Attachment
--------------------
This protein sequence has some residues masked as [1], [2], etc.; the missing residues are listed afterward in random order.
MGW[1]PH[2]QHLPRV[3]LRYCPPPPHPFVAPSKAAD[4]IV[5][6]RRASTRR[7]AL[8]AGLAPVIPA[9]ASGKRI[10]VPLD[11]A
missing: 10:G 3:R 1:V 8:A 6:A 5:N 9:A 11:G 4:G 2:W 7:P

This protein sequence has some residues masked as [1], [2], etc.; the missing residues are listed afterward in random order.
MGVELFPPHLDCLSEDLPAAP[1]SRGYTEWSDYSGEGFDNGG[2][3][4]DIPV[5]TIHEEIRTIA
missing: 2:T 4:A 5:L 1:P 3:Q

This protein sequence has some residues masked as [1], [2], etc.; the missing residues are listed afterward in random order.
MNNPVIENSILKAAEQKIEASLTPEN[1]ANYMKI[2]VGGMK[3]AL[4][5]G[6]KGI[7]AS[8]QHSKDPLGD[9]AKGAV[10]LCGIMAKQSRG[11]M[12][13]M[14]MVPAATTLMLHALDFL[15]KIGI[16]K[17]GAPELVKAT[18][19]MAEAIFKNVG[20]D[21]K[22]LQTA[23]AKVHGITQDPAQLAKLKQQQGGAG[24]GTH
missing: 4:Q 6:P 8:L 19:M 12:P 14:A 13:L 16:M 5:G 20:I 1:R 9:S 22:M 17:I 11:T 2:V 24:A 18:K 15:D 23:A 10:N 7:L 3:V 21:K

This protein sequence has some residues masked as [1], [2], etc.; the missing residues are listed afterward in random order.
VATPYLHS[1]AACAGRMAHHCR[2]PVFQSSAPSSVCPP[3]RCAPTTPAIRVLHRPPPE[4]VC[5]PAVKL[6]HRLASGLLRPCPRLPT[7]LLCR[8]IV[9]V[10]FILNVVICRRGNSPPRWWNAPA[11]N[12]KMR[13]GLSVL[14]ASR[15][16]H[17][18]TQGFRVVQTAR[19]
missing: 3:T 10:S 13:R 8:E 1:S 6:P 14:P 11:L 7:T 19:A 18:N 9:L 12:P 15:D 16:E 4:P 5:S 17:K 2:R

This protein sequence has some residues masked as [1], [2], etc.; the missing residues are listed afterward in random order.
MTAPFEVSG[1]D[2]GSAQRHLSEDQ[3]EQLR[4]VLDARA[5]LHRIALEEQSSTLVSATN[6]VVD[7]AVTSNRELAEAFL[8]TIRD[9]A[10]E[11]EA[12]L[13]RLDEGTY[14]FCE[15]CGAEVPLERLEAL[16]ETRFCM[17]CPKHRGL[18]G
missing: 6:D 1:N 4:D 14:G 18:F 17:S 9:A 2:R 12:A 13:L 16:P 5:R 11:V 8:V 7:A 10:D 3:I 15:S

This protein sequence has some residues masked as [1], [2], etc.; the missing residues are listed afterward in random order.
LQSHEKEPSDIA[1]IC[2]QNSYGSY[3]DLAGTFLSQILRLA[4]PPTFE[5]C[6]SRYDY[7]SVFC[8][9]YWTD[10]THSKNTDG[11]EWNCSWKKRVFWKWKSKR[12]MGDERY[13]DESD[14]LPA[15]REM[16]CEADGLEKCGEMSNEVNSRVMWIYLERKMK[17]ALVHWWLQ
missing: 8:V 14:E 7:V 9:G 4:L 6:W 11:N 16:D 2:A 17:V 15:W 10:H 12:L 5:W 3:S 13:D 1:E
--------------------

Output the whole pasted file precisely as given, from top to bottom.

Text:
This protein sequence has some residues masked as [1], [2], etc.; the missing residues are listed afterward in random order.
MGW[1]PH[2]QHLPRV[3]LRYCPPPPHPFVAPSKAAD[4]IV[5][6]RRASTRR[7]AL[8]AGLAPVIPA[9]ASGKRI[10]VPLD[11]A
missing: 10:G 3:R 1:V 8:A 6:A 5:N 9:A 11:G 4:G 2:W 7:P

This protein sequence has some residues masked as [1], [2], etc.; the missing residues are listed afterward in random order.
MGVELFPPHLDCLSEDLPAAP[1]SRGYTEWSDYSGEGFDNGG[2][3][4]DIPV[5]TIHEEIRTIA
missing: 2:T 4:A 5:L 1:P 3:Q

This protein sequence has some residues masked as [1], [2], etc.; the missing residues are listed afterward in random order.
MNNPVIENSILKAAEQKIEASLTPEN[1]ANYMKI[2]VGGMK[3]AL[4][5]G[6]KGI[7]AS[8]QHSKDPLGD[9]AKGAV[10]LCGIMAKQSRG[11]M[12][13]M[14]MVPAATTLMLHALDFL[15]KIGI[16]K[17]GAPELVKAT[18][19]MAEAIFKNVG[20]D[21]K[22]LQTA[23]AKVHGITQDPAQLAKLKQQQGGAG[24]GTH
missing: 4:Q 6:P 8:L 19:M 12:P 14:A 13:L 16:M 5:G 20:I 1:R 9:S 22:M 17:I 11:T 2:V 24:A 18:K 15:D 23:A 10:N 7:L 3:V 21:K

This protein sequence has some residues masked as [1], [2], etc.; the missing residues are listed afterward in random order.
VATPYLHS[1]AACAGRMAHHCR[2]PVFQSSAPSSVCPP[3]RCAPTTPAIRVLHRPPPE[4]VC[5]PAVKL[6]HRLASGLLRPCPRLPT[7]LLCR[8]IV[9]V[10]FILNVVICRRGNSPPRWWNAPA[11]N[12]KMR[13]GLSVL[14]ASR[15][16]H[17][18]TQGFRVVQTAR[19]
missing: 3:T 10:S 13:R 8:E 1:S 6:P 14:P 11:L 7:T 19:A 18:N 9:L 12:P 15:D 16:E 4:P 5:S 17:K 2:R

This protein sequence has some residues masked as [1], [2], etc.; the missing residues are listed afterward in random order.
MTAPFEVSG[1]D[2]GSAQRHLSEDQ[3]EQLR[4]VLDARA[5]LHRIALEEQSSTLVSATN[6]VVD[7]AVTSNRELAEAFL[8]TIRD[9]A[10]E[11]EA[12]L[13]RLDEGTY[14]FCE[15]CGAEVPLERLEAL[16]ETRFCM[17]CPKHRGL[18]G
missing: 6:D 1:N 4:D 14:G 18:F 17:S 9:A 2:R 12:A 13:L 16:P 5:R 11:V 8:V 7:A 10:D 3:I 15:S

This protein sequence has some residues masked as [1], [2], etc.; the missing residues are listed afterward in random order.
LQSHEKEPSDIA[1]IC[2]QNSYGSY[3]DLAGTFLSQILRLA[4]PPTFE[5]C[6]SRYDY[7]SVFC[8][9]YWTD[10]THSKNTDG[11]EWNCSWKKRVFWKWKSKR[12]MGDERY[13]DESD[14]LPA[15]REM[16]CEADGLEKCGEMSNEVNSRVMWIYLERKMK[17]ALVHWWLQ
missing: 8:V 14:E 7:V 9:G 4:L 6:W 11:N 16:D 2:A 17:V 15:W 10:H 12:L 5:W 3:S 13:D 1:E